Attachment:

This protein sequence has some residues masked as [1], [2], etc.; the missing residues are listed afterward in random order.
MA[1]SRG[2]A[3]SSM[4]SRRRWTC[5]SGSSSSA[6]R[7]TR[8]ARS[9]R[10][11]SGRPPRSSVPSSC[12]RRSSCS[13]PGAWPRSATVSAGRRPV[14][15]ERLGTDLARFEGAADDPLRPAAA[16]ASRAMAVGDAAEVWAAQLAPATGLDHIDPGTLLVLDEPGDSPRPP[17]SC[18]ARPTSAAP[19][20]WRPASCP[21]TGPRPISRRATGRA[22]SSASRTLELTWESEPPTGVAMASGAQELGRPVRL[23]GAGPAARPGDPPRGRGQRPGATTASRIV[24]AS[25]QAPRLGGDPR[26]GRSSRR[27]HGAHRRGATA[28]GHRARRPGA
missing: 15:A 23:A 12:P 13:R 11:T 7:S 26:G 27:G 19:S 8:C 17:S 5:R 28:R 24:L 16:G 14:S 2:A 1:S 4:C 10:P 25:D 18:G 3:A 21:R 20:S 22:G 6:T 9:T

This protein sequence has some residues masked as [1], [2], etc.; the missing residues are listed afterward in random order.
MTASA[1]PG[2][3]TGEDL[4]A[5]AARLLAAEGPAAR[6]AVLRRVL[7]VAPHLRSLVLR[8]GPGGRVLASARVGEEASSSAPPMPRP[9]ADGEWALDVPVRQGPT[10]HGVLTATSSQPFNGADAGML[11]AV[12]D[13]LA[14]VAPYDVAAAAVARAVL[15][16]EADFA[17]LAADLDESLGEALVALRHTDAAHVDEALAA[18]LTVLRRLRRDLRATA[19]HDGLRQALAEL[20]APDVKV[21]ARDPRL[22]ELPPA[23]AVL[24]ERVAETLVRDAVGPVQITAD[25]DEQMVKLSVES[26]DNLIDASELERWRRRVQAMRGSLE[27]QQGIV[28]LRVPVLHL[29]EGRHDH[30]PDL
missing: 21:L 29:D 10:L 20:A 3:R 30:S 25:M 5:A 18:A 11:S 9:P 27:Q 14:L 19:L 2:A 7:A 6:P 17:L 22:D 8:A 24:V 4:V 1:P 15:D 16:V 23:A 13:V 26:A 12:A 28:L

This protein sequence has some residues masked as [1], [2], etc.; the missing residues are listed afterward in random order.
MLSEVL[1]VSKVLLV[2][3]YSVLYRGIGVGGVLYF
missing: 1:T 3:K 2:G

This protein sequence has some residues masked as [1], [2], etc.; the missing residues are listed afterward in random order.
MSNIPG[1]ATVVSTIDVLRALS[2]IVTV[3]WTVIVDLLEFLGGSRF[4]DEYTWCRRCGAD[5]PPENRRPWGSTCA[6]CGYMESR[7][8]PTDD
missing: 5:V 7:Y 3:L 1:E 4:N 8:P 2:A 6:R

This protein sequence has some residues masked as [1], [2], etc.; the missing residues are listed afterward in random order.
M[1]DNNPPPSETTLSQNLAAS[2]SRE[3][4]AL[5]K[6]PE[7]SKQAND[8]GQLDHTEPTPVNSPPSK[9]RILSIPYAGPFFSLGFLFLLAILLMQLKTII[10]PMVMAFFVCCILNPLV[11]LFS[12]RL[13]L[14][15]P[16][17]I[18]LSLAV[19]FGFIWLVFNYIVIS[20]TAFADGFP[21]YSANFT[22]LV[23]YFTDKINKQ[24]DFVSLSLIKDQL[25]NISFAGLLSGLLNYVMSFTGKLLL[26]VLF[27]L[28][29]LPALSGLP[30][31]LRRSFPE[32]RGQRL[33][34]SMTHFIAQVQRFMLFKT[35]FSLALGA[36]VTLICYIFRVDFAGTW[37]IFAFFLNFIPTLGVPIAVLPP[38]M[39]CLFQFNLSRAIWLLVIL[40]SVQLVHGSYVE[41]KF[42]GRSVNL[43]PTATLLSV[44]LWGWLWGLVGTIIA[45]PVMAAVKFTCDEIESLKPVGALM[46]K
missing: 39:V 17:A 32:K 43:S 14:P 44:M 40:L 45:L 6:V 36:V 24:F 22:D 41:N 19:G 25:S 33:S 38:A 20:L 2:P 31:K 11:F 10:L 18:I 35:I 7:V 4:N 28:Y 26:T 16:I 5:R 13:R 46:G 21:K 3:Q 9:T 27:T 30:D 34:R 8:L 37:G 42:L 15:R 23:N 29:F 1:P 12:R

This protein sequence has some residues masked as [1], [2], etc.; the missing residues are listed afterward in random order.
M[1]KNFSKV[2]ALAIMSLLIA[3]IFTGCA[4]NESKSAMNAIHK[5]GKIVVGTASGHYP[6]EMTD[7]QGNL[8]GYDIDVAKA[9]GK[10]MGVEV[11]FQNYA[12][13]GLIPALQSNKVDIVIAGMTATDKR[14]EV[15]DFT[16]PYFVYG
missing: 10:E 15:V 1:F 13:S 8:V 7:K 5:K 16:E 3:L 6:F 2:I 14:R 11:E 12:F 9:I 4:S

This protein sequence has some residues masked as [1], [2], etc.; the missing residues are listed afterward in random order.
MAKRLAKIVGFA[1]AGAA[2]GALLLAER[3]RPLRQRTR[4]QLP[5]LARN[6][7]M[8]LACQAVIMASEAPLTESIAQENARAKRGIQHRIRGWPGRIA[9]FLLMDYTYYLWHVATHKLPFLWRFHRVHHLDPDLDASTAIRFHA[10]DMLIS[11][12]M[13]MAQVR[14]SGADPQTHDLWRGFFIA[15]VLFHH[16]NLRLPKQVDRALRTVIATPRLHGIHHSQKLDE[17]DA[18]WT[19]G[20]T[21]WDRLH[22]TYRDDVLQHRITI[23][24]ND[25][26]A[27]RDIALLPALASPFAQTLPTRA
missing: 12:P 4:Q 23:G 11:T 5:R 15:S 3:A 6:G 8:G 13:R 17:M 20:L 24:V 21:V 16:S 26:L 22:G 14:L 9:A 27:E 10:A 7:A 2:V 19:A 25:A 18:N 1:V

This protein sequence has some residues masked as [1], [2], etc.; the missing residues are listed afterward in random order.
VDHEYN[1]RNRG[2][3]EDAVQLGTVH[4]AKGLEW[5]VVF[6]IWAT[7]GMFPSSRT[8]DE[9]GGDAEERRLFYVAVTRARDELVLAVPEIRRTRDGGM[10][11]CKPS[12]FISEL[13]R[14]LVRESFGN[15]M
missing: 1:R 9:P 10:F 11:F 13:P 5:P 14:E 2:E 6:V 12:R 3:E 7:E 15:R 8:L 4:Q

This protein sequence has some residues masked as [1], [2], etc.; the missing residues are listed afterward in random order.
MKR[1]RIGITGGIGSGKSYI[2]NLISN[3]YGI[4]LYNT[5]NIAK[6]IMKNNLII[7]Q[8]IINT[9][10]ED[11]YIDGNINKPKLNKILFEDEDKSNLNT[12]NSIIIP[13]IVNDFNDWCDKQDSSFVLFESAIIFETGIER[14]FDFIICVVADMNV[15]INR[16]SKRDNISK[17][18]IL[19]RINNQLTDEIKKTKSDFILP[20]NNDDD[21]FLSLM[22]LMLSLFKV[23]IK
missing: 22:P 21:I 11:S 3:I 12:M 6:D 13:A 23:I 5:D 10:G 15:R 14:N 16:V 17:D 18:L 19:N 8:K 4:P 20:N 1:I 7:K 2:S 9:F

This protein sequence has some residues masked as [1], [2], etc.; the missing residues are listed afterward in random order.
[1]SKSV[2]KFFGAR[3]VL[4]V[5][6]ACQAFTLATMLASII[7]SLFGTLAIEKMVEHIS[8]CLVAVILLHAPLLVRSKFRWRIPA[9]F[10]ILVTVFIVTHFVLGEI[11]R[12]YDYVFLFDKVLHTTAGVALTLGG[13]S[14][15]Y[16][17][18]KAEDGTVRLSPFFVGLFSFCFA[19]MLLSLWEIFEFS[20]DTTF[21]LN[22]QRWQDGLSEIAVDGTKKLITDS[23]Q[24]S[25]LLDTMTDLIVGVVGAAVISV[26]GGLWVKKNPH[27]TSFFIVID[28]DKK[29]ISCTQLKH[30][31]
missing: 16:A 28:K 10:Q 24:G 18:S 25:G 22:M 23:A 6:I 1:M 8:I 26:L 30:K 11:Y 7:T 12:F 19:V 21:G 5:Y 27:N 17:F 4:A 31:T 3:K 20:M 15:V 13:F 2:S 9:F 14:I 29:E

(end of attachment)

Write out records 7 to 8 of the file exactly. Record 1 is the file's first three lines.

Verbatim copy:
This protein sequence has some residues masked as [1], [2], etc.; the missing residues are listed afterward in random order.
MAKRLAKIVGFA[1]AGAA[2]GALLLAER[3]RPLRQRTR[4]QLP[5]LARN[6][7]M[8]LACQAVIMASEAPLTESIAQENARAKRGIQHRIRGWPGRIA[9]FLLMDYTYYLWHVATHKLPFLWRFHRVHHLDPDLDASTAIRFHA[10]DMLIS[11][12]M[13]MAQVR[14]SGADPQTHDLWRGFFIA[15]VLFHH[16]NLRLPKQVDRALRTVIATPRLHGIHHSQKLDE[17]DA[18]WT[19]G[20]T[21]WDRLH[22]TYRDDVLQHRITI[23][24]ND[25][26]A[27]RDIALLPALASPFAQTLPTRA
missing: 12:P 4:Q 23:G 11:T 5:R 15:S 3:A 6:G 8:G 13:R 17:M 20:L 24:V 21:V 16:S 26:L 22:G 14:L 9:A 27:E 10:A 7:A 2:V 19:A 25:A 18:N 1:V

This protein sequence has some residues masked as [1], [2], etc.; the missing residues are listed afterward in random order.
VDHEYN[1]RNRG[2][3]EDAVQLGTVH[4]AKGLEW[5]VVF[6]IWAT[7]GMFPSSRT[8]DE[9]GGDAEERRLFYVAVTRARDELVLAVPEIRRTRDGGM[10][11]CKPS[12]FISEL[13]R[14]LVRESFGN[15]M
missing: 1:R 9:P 10:F 11:F 13:P 5:P 14:E 2:E 6:V 12:R 3:E 7:E 15:R 8:L 4:Q